Since all reports of the CAG, which are prepared under Article 151 of the Constitution, are to be laid in the Parliament/Legislative Assembly, we feel that leaking these reports at the preparation stage itself before they are tabled in the House, may attract breach of privilege of the House. We have been repeatedly orchestrating this view and last took it up with the hon'ble Speaker, Lok Sabha on 24.8.2011 and with Secretary General, Lok Sabha on 1.9.2011 (copies enclosed). However, based on an input provided by the then Secretary General, Lok Sabha to the Central Information Commission, the commission has ruled that RTI queries seeking information on audit memos have to be satisfied. Not being content with this decision of the Central Information Commission, I had personally taken up the issue with the hon'ble Speaker of Lok Sabha. The hon'ble finance minister and the hon'ble minister for parliamentary affairs were also present in a discussion which was held in the chamber of the hon'ble Speaker on August 18, 2011. In the discussion, a view emerged that this could lead to breach of privilege, and hence we decided to contest the decision of the Central Information Commission and filed a writ in the High Court on December 8, 2011. The hon'ble High Court, while disposing the writ has taken cognizance of the legal issues raised in our petition. These are to be determined in an appropriate case, as the impugned order of the Central Information Commission had already been implemented. In the light of the decision of the hon'ble court we are subsequently not making available information pertaining to audit memos under the RTI.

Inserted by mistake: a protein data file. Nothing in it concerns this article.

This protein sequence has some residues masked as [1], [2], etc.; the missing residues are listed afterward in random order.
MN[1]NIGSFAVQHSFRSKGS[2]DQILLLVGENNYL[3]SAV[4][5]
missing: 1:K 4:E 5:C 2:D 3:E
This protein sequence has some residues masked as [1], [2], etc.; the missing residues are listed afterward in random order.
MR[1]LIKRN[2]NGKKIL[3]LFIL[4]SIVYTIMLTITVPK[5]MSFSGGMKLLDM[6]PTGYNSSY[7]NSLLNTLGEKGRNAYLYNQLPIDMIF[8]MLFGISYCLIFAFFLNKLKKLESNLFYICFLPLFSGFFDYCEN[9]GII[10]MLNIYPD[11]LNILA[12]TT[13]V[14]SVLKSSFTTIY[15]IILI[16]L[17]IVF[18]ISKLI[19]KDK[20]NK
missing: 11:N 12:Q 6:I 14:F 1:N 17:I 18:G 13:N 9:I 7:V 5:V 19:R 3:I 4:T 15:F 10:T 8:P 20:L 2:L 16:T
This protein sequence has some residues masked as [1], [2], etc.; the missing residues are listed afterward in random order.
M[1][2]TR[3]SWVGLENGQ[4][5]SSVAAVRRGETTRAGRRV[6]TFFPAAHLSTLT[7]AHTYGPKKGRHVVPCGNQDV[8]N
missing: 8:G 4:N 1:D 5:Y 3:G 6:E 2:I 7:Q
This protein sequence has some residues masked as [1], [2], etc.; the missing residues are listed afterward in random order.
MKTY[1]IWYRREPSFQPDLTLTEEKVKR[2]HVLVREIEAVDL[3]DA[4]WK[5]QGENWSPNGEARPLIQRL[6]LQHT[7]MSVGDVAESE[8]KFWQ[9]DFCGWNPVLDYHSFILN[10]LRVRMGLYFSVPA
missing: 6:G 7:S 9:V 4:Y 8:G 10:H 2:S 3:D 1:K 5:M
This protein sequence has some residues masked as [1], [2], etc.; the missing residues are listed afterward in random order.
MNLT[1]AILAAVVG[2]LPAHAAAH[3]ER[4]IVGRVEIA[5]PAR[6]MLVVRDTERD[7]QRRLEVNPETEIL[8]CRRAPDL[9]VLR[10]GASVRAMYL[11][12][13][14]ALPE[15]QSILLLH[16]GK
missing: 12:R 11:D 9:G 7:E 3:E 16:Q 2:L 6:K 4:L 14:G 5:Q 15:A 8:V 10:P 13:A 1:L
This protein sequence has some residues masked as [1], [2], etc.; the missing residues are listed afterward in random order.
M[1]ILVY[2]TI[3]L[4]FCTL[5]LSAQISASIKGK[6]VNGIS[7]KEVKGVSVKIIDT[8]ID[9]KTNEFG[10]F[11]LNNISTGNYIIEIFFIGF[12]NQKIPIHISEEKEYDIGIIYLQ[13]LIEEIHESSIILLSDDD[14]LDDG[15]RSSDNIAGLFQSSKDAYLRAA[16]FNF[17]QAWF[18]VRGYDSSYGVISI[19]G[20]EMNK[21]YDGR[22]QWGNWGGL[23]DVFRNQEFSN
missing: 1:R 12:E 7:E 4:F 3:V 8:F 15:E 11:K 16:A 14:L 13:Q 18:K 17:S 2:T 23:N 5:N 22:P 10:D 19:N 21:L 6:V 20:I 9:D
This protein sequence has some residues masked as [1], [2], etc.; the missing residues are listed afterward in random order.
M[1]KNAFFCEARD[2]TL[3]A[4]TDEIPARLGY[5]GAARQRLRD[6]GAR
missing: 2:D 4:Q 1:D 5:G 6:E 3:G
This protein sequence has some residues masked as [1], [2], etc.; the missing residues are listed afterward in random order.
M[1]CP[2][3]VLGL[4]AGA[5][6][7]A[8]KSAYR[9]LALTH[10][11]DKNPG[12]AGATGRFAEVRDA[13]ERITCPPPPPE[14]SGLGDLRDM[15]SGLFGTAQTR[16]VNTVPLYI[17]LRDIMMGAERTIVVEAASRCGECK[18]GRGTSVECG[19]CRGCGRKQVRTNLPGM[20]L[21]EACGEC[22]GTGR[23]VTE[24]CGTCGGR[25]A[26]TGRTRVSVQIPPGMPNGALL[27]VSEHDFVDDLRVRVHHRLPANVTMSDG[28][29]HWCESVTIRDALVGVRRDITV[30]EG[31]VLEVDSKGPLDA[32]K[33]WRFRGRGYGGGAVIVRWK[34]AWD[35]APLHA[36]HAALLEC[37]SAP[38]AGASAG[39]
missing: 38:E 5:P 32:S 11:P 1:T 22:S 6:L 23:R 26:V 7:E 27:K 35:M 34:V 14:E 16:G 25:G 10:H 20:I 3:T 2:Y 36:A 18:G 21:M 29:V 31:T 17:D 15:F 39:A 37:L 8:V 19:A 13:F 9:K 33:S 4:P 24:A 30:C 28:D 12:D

As regards the issue of such leakage of information being a matter of privilege, I had written to the hon'ble law minister on August 3, 2011 seeking his advice on the issue (copy enclosed). I am strongly of the view that the establishment of the CAG must be covered by the RTI. However, I feel that audits are 'work in process' leading to reports being tabled in the Parliament. Therefore, bringing them out in the public domain before being tabled, is a breach of privilege. Unfortunately print and electronic media somehow get possession of such preliminary drafts which are at the initial stages of audit, and flash them. They blatantly announce that copies of such drafts are in their possession. Since these documents are not privileged, we are severely constrained from taking any action against them and face the odium of our sources having leaked these reports.
In the extant case the details being brought out were observations which are under discussion at a very preliminary stage and do not even constitute our pre-final draft and hence are exceedingly misleading. The words "windfall gain" were reproduced in our earlier draft as they were used by the joint secretary/secretary, ministry of coal in their notings on 16.7.2004. Pursuant to clarification provided by the ministry in exit conferences held on 9.2.2012 and 9.3.2012, we have changed our thinking on the expression as in many cases the profits have not even begun to accrue. In fact it is not even our case to the exchequer. The leak of the initial draft causes great embarrassment as the audit report is still under preparation.
Such leakage caused very deep anguish. I am taking the liberty of writing to you to point out that we have repeatedly been writing to the government and the Parliament secretariat. Our letters have not evinced a reply. Earlier my letter to the hon'ble law minister has remained unanswered (copy enclosed). We remain in the dark about the trend of discussions in this regard and continue to face adverse media attention on repeated leakages which are very different from the report that is finally tabled in the House.
I sincerely seek your good offices to assist us in finding a responsible to this predicament.
Dr Manmohan Singh,
Hon'ble Prime Minister of India,
Predictably, on Twitter the subject trended the whole day. Here's a selection: